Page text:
What Is Uninsured Motorist Coverage (and Do I Need It)?

If you’re like almost 90% of motorists, you have some auto insurance to cover you, your passengers, other motorists, and your personal property in the event of an accident. That’s a good thing, too, because the vast majority of us get into a car accident at some point in our lives. In fact, by one industry estimate, drivers average a collision claim every 17.9 years.

Furthermore, most drivers are required to carry at least some sort of car insurance. Auto liability insurance, which covers bodily injury and property damage when you’re at fault for an accident, is required in every state except New Hampshire, according to the Insurance Information Institute. States set their own minimum liability limits and requirements for insurance verification.

But, even if you live in a state that requires auto liability insurance, and are in full compliance with the law, you can find yourself in financial trouble if you get in an accident. Why? Because even states with compulsory insurance have issues with uninsured motorists, and if you get in an accident with an uninsured (or underinsured) driver, you could find yourself on the hook for repairs, damages, and more.

What Is Uninsured Motorist Coverage?

Uninsured motorist coverage protects you in the event that you get into an accident with a driver who’s uninsured or underinsured. There are two basic types of UM coverage:

  • Uninsured Motorist Bodily Injury Coverage covers medical expenses, lost wages, and pain and suffering for you and anyone else in your vehicle at the time of the accident. It may also cover the gap between the other driver’s liability insurance and your costs. DMV.org reports that this type of uninsured motorist coverage typically comes with a split limit, meaning that coverage amounts vary depending on whether the claim is per person or per accident — for example, $15,000 per person or $30,000 per accident. Motorists can also opt to purchase a combined single limit policy, which pays out a set amount per accident.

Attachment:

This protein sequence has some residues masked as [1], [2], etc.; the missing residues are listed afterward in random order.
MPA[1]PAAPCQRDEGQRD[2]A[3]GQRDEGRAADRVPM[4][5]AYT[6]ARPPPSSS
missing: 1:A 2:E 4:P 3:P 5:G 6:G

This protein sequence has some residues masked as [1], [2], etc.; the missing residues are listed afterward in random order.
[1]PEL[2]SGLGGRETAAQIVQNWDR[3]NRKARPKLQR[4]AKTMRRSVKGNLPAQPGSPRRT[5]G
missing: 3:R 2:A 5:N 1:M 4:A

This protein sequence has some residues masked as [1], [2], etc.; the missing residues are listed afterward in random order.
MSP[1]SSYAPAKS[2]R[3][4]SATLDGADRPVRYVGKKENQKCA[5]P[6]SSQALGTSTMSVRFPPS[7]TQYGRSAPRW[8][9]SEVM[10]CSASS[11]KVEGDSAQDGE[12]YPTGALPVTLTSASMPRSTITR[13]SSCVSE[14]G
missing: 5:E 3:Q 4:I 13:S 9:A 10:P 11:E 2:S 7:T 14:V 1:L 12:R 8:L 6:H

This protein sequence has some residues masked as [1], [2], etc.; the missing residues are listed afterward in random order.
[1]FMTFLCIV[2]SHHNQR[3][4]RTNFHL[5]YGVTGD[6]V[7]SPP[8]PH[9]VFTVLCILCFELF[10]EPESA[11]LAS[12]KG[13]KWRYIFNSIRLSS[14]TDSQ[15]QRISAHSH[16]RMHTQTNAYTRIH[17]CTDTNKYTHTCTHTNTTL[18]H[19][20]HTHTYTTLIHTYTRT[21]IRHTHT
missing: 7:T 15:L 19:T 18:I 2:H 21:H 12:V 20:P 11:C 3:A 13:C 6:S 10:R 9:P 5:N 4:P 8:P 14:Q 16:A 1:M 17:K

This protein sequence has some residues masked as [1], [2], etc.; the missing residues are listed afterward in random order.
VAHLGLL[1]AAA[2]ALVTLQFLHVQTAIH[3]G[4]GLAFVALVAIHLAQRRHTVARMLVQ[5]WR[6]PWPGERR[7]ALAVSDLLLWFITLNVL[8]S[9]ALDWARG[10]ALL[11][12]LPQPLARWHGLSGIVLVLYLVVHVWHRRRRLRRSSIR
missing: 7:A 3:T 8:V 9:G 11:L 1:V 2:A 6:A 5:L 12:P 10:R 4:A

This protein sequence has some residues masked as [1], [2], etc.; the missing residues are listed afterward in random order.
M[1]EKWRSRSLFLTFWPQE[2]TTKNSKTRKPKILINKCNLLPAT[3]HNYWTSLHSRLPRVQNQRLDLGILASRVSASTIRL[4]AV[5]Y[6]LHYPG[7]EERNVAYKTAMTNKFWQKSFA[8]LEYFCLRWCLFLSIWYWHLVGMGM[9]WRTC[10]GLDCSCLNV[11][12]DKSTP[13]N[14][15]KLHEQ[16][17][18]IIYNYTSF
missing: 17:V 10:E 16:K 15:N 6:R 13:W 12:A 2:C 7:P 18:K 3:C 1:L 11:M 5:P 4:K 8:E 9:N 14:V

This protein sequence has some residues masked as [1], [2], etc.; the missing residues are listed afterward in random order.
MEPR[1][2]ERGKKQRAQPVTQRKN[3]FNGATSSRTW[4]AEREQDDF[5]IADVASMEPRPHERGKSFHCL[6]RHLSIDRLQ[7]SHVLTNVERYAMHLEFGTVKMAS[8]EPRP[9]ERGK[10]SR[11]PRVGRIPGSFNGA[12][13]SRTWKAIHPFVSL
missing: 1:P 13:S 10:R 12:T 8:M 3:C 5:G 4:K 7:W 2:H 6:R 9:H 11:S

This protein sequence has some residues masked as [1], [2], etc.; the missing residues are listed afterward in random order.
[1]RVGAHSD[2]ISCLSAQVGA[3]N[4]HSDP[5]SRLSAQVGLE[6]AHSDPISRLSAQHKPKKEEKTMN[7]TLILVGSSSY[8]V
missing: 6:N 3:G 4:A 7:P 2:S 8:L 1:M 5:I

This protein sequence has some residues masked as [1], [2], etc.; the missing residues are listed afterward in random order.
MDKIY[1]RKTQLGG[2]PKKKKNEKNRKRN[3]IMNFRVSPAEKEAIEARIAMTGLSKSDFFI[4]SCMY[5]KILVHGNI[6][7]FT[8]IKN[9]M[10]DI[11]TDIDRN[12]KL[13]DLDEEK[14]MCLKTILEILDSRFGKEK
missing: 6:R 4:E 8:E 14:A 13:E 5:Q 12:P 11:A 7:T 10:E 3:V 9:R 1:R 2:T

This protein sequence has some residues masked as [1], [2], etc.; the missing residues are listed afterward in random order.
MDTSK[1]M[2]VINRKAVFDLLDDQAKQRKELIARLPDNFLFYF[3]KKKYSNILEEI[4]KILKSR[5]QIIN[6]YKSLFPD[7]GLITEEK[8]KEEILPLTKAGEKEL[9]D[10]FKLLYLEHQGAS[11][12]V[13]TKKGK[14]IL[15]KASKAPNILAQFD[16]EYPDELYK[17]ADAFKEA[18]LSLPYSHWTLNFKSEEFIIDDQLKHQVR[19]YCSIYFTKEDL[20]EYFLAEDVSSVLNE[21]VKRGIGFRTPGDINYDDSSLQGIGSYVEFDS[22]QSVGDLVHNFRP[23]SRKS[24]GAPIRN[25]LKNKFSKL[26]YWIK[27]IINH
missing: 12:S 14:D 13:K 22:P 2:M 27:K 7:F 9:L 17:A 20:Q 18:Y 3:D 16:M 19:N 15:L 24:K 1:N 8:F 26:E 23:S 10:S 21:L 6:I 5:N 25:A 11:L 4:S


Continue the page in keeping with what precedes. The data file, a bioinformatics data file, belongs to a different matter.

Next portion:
• Uninsured Motorist Property Damage Coverage covers damage to your property in the event that you or your belongings are involved in an accident with an uninsured driver. UMPD would cover repairs to your car and anything you had in your car at the time of an accident, but would also cover damage to your property—for example, repairs to your landscaping should a car jump the curb and tear up your lawn or fence. DMV.org notes that uninsured property damage coverage isn’t required or even available in every state.

Do I Need Uninsured Motorist Coverage?

If you live in a state that requires uninsured motorist coverage, obviously it’s in your best interests to comply with the law. Currently, some form of UM coverage (or financial responsibility) is required in 20 states — Connecticut, Illinois, Maine, Maryland, Massachusetts, Minnesota, Missouri, Nevada, New Hampshire, New Jersey, New York, North Carolina, North Dakota, Oregon, South Carolina, South Dakota, Virginia, West Virginia, Wisconsin — and the District of Columbia. Eleven states also require underinsured motorist coverage. States set different minimum liability limits, as well.

Sharp-eyed readers might have noticed that New Hampshire is among the states that require some form of underinsured motorist coverage. That’s because, while New Hampshire does not require drivers or vehicle owners to purchase any specific type of car insurance, it does require them to be able to assume financial responsibility for costs associated with an accident. Uninsured drivers who can’t come to an agreement with the other party in an accident with costs exceeding $1,000 can make restitution directly to the New Hampshire DMV to avoid the suspension of their driving privileges.

But, what about everyone else? If you live in a state that doesn’t require uninsured motorist coverage, obviously you’re not legally obligated to carry it.

However, one look at the Insurance Information Institute’s list of states with the most uninsured motorists might change your mind. For example, over a quarter of drivers in Oklahoma were uninsured in 2012.

Regardless, it only takes one driver without adequate coverage to cause you a major financial headache that last long after an accident. If uninsured motorist coverage is available in your state, you might want to take advantage of it.

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